Ukraine: Instagram, very popular in Russia, has been cut

Crying, shouting or angry messages on social networks… The scheduled end of Instagram on Monday caused a wave of concern – and even small-scale panic – in Russia last weekend.

Russian authorities announced on Friday that they would restrict access to Instagram in Russia overnight from Sunday to Monday, accusing it of spreading hate speech against Russians, in the midst of a military offensive in Ukraine.

The American giant Meta (which owns Instagram, as well as Facebook and WhatsApp) had announced the day before making exceptions to its rules on incitement to violence by not deleting messages hostile to the army and Russian leaders.

The social network is now also on the list of sites with “restricted access”, published by the telecommunications policeman Roskomnadzor, such as the networks Facebook, Twitter or even several media critical of Russian power.

And in fact, refreshing in the photo and video sharing application was impossible this Monday morning, while the site was inaccessible without a VPN, according to AFP journalists.

Very popular network

Instagram is very popular in Russia. It is used by 52.9 million Russians (i.e. 51% of Internet users in the country), compared to only 7.6 million for Facebook (i.e. 7.3% of Internet users), according to indications from the specialized firm eMarketer for 2022. on, Instagram is the third smartphone application in terms of active users behind WhatsApp and YouTube (over the last thirty days). Contacted, Meta does not communicate a figure by country.

“Instagram is widely used by young people, especially since there is no real equivalent. There are many Russian influencers, whose Instagram is the source of income for the professional scene, ”notes Marie-Gabrielle Bertran, doctoral student in geopolitics at the University of Paris 8 and specialist in Russian digital.

Same observation for the Moscow correspondent of the “Financial Times”, Polina Ivanova, who underlines in a tweet: “For the young Moscow elites, Instagram is everything”.

sales tool

RFI cites the example of Sergey Koluzhniy, a Russian blogger with 180,000 subscribers, who lost everything overnight. “I’m especially worried about small traders who sell their products on Instagram. Thousands of people will lose their jobs,” he laments. Instagram is, indeed, a crucial online sales tool for many Russian companies, as well as artists, for whom visibility on this platform is crucial.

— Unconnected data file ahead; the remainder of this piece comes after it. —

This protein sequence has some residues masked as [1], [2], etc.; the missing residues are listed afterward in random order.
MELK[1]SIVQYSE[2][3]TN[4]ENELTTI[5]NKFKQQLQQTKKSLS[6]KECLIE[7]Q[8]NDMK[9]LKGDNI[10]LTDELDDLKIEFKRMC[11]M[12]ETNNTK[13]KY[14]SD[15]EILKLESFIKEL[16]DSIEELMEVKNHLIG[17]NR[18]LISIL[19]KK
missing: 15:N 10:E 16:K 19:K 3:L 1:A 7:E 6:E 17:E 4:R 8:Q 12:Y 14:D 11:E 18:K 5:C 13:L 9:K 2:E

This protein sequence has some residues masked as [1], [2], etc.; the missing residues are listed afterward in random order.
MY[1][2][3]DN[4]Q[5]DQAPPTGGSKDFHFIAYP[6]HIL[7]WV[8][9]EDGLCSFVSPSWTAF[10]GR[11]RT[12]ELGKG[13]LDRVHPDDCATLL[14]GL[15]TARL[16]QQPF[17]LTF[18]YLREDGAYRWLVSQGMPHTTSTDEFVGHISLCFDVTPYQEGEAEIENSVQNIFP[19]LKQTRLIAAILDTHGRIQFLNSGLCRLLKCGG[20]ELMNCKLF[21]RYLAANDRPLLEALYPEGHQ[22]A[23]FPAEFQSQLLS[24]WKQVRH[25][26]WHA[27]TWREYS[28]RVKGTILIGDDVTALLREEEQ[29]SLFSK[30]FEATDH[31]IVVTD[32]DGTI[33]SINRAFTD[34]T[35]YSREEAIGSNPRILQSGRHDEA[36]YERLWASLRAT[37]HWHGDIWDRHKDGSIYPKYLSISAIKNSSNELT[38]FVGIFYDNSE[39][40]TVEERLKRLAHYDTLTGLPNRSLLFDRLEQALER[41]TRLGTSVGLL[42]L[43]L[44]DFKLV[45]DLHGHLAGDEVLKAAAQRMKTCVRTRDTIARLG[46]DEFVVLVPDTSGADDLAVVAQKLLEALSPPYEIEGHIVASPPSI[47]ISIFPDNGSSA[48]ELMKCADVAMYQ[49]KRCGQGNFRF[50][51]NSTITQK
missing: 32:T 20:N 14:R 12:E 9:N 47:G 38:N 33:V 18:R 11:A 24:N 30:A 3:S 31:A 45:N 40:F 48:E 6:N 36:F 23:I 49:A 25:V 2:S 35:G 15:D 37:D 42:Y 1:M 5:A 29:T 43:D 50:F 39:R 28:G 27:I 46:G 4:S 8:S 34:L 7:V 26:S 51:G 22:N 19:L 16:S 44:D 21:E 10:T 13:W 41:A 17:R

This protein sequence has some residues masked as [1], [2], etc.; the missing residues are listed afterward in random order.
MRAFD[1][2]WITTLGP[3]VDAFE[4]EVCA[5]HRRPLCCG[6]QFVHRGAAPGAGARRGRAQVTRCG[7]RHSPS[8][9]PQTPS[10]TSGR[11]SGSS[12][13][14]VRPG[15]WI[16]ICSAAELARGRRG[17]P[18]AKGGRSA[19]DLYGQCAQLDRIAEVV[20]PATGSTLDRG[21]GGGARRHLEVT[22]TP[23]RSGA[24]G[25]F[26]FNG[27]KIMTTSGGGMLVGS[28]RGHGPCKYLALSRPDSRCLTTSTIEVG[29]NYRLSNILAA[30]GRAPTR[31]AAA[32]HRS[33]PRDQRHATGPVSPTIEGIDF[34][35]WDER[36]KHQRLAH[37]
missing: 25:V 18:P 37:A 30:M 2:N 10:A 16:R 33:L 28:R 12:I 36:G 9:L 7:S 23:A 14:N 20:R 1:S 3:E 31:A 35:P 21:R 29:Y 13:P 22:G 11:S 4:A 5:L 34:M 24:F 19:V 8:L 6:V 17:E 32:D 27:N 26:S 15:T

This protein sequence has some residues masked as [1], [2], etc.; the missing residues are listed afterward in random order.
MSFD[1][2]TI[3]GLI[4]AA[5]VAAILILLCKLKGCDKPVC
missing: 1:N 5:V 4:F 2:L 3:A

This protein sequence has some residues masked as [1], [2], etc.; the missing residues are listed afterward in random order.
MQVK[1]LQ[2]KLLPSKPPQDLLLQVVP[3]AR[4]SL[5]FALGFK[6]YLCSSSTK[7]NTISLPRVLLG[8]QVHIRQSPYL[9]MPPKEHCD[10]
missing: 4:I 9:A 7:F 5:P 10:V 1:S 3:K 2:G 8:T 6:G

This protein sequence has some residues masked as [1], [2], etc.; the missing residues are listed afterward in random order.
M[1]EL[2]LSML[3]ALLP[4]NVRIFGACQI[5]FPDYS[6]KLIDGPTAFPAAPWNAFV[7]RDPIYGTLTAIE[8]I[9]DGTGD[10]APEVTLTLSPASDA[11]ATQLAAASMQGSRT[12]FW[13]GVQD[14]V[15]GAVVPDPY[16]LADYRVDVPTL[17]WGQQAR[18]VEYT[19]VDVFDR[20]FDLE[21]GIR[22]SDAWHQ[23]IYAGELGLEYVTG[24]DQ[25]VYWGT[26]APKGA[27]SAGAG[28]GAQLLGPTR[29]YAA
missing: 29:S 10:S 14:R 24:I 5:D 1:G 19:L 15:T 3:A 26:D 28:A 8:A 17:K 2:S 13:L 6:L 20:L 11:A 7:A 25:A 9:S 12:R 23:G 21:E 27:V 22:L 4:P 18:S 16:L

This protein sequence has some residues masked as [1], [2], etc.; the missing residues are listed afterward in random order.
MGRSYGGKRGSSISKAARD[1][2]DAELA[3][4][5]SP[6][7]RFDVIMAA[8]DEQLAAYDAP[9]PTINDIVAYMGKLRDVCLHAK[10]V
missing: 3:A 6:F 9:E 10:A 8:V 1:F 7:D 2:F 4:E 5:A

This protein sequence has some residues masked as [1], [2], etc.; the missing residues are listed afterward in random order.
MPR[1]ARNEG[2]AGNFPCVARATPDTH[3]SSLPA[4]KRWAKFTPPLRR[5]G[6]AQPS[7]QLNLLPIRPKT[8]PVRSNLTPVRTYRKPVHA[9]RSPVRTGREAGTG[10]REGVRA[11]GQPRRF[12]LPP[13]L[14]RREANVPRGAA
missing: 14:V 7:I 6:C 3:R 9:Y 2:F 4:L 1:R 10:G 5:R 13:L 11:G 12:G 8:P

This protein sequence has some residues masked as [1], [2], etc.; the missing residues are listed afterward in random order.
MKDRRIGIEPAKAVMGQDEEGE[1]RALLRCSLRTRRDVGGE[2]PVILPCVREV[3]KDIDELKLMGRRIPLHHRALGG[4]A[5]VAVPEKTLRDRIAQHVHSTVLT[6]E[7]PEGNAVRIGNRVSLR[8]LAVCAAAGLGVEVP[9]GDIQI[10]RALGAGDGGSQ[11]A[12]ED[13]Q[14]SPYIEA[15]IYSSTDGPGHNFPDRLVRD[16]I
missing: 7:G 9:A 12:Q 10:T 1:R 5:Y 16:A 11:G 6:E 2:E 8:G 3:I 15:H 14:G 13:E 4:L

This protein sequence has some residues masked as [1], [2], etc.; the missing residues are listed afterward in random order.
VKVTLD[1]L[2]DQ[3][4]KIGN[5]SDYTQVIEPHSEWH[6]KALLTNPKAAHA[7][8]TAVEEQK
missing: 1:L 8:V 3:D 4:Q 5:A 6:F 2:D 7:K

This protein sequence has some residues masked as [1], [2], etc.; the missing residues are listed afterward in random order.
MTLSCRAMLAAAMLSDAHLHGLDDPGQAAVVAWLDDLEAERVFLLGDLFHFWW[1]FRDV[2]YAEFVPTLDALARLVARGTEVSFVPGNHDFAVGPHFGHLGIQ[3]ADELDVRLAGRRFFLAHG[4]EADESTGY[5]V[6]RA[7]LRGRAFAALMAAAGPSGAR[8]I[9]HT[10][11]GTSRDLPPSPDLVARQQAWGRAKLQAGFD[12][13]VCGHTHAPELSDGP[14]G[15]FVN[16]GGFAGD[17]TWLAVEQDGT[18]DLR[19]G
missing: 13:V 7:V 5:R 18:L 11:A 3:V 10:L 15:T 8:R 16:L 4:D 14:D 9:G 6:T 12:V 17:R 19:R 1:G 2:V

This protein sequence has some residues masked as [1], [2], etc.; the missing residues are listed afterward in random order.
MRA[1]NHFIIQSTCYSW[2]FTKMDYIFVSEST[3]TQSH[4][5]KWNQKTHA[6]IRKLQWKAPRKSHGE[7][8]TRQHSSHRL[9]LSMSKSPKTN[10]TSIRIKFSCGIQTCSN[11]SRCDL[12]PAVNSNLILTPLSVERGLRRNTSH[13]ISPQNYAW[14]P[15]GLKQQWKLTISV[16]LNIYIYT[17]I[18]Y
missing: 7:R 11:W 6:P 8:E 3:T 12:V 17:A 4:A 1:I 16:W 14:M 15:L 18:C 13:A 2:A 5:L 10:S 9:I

Karina Nigaï, a fashion blogger followed by nearly 3 million people on Instagram, compares her grief to bereavement, reports AFP. “I am still at the stage of anger and the stage of acceptance is still far away,” she writes, taking care, however, to redirect her subscribers to her VKontakte and Telegram accounts.

A video of a Russian ‘influencer’ crying over the upcoming lockdown has gone viral, with some netizens accusing her of indecency given the situation.

On the other hand, the blockage is also likely to have an impact on opposition movements. Instagram is notably one of the social networks most used by imprisoned opponent Alexeï Navalny. His team regularly publishes messages written from prison.

Meta clarifies permission for ‘violent’ posts

Meta (Facebook) announced at the end of last week to make exceptions to its rules on violent and hateful content, by not deleting messages hostile to the army and Russian leaders, in the context of the current war. The American group Meta clarified this Sunday its policy of moderation in this area. In an internal press release, of which the Bloomberg agency had a copy, Nick Clegg, president of public affairs, underlines that it is not a question of turning a blind eye to violence against Russians in general. He also indicates that Meta will not allow calls to assassinate a “head of state”, without naming himself Vladimir Putin. It therefore seems to go back to what had been understood at the end of last week.

(with press agencies)

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